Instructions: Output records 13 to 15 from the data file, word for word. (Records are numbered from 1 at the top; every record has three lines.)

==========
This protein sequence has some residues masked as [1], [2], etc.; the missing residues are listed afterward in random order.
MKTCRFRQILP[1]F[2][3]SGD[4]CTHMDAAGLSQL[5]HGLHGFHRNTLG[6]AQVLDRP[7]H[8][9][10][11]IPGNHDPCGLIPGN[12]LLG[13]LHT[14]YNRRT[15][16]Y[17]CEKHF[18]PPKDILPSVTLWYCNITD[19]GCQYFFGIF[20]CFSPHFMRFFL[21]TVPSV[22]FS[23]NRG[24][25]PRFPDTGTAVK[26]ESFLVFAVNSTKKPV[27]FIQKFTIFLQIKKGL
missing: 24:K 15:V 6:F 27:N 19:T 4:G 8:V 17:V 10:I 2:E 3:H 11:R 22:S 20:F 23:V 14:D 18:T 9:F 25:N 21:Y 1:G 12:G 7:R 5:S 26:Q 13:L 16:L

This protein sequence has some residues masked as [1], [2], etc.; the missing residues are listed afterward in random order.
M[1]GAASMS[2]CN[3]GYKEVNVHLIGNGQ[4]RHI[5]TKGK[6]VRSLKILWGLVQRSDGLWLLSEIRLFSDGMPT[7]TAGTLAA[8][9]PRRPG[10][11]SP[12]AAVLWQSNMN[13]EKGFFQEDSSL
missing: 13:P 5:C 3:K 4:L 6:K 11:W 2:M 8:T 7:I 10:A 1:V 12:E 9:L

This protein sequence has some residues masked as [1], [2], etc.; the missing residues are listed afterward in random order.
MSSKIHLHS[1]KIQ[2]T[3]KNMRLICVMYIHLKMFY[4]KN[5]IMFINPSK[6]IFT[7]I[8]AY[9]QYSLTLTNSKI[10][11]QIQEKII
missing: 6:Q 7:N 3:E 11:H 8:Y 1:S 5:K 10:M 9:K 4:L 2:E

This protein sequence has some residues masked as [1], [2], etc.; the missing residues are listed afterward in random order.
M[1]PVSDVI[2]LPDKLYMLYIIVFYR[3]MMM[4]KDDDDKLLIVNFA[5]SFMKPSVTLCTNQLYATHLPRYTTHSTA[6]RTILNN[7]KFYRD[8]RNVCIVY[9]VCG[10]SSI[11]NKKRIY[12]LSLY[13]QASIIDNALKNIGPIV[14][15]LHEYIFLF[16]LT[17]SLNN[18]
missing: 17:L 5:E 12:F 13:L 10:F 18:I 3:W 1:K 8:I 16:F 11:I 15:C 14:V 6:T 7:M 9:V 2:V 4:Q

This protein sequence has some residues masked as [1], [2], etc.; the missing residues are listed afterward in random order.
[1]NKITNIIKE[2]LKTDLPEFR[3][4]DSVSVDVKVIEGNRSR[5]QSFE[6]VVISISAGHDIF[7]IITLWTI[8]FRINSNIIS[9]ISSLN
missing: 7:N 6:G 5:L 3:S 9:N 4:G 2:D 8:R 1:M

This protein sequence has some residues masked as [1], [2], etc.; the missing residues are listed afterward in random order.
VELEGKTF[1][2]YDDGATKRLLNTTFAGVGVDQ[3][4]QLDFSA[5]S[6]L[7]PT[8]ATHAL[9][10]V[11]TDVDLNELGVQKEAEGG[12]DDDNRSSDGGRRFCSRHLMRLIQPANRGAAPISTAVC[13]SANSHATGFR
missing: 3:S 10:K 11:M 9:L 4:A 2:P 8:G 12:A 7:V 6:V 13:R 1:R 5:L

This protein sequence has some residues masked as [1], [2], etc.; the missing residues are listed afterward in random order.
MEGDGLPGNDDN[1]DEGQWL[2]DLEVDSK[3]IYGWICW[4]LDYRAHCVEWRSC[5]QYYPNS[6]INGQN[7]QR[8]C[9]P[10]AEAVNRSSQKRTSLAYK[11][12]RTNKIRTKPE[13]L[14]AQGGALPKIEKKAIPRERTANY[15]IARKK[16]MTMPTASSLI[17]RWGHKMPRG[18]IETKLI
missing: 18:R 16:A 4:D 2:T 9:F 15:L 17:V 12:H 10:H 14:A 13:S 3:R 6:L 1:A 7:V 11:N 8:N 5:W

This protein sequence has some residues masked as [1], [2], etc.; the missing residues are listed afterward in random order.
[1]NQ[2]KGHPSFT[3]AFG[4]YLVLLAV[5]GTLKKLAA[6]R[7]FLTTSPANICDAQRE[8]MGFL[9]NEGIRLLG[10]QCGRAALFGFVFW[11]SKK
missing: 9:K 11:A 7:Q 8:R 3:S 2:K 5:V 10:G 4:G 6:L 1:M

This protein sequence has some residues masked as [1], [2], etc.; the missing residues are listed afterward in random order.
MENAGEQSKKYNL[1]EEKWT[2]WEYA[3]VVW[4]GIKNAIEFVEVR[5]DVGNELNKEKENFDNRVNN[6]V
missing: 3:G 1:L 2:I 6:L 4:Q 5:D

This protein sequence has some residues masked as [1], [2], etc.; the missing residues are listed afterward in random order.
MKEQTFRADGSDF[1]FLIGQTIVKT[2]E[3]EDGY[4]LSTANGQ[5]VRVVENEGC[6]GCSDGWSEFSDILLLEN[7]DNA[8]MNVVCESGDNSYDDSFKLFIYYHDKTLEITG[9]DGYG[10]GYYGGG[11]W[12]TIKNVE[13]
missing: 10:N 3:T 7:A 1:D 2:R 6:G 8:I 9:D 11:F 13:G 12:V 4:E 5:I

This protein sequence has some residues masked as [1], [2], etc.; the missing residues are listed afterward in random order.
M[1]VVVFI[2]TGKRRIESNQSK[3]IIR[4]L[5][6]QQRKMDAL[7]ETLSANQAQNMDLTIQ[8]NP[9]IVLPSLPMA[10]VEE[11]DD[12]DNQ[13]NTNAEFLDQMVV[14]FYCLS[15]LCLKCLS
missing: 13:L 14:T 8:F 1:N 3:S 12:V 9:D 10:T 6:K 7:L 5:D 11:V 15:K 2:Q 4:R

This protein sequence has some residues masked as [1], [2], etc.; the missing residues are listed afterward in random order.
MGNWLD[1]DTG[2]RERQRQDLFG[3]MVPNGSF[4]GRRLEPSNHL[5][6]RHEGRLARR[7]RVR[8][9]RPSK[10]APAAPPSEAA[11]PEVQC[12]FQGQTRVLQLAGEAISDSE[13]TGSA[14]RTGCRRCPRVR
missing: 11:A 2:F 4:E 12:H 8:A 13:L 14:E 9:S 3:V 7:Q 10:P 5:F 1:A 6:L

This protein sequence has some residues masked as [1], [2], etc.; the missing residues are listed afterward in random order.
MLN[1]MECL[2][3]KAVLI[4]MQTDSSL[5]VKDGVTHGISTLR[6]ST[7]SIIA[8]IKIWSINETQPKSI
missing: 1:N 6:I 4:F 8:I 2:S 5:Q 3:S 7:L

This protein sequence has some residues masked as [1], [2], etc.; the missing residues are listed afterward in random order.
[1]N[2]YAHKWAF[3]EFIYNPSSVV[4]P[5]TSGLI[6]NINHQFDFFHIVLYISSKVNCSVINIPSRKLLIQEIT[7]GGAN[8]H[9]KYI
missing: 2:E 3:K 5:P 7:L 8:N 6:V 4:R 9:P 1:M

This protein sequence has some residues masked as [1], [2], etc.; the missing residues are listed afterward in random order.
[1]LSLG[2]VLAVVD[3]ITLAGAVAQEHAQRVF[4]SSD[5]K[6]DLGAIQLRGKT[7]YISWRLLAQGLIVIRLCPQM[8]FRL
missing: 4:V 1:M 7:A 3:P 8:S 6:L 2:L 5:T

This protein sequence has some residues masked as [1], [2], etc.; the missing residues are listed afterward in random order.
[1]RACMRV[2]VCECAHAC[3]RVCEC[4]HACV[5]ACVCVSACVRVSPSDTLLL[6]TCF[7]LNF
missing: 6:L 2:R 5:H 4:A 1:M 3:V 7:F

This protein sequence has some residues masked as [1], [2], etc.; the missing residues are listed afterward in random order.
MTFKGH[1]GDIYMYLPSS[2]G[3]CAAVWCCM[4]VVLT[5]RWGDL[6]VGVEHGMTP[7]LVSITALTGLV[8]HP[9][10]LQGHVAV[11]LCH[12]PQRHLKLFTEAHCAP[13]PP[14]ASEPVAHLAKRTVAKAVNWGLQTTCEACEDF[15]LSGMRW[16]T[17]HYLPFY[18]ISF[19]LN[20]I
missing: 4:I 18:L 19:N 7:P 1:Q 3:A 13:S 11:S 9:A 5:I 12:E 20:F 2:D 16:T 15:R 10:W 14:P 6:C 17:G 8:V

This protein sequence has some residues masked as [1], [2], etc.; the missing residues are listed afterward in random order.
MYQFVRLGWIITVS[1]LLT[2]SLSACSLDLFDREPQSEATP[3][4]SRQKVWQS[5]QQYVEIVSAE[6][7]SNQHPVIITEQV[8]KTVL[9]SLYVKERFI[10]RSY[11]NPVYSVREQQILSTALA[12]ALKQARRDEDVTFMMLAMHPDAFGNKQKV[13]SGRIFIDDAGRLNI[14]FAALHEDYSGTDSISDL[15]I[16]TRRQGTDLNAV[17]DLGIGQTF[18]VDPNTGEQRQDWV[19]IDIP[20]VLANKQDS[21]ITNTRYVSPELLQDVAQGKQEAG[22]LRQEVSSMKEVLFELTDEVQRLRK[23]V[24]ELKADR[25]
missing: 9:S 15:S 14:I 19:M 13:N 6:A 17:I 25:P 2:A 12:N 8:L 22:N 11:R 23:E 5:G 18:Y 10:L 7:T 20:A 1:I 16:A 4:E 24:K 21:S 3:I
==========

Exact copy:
This protein sequence has some residues masked as [1], [2], etc.; the missing residues are listed afterward in random order.
MLN[1]MECL[2][3]KAVLI[4]MQTDSSL[5]VKDGVTHGISTLR[6]ST[7]SIIA[8]IKIWSINETQPKSI
missing: 1:N 6:I 4:F 8:I 2:S 5:Q 3:S 7:L

This protein sequence has some residues masked as [1], [2], etc.; the missing residues are listed afterward in random order.
[1]N[2]YAHKWAF[3]EFIYNPSSVV[4]P[5]TSGLI[6]NINHQFDFFHIVLYISSKVNCSVINIPSRKLLIQEIT[7]GGAN[8]H[9]KYI
missing: 2:E 3:K 5:P 7:L 8:N 6:V 4:R 9:P 1:M

This protein sequence has some residues masked as [1], [2], etc.; the missing residues are listed afterward in random order.
[1]LSLG[2]VLAVVD[3]ITLAGAVAQEHAQRVF[4]SSD[5]K[6]DLGAIQLRGKT[7]YISWRLLAQGLIVIRLCPQM[8]FRL
missing: 4:V 1:M 7:A 3:P 8:S 6:L 2:L 5:T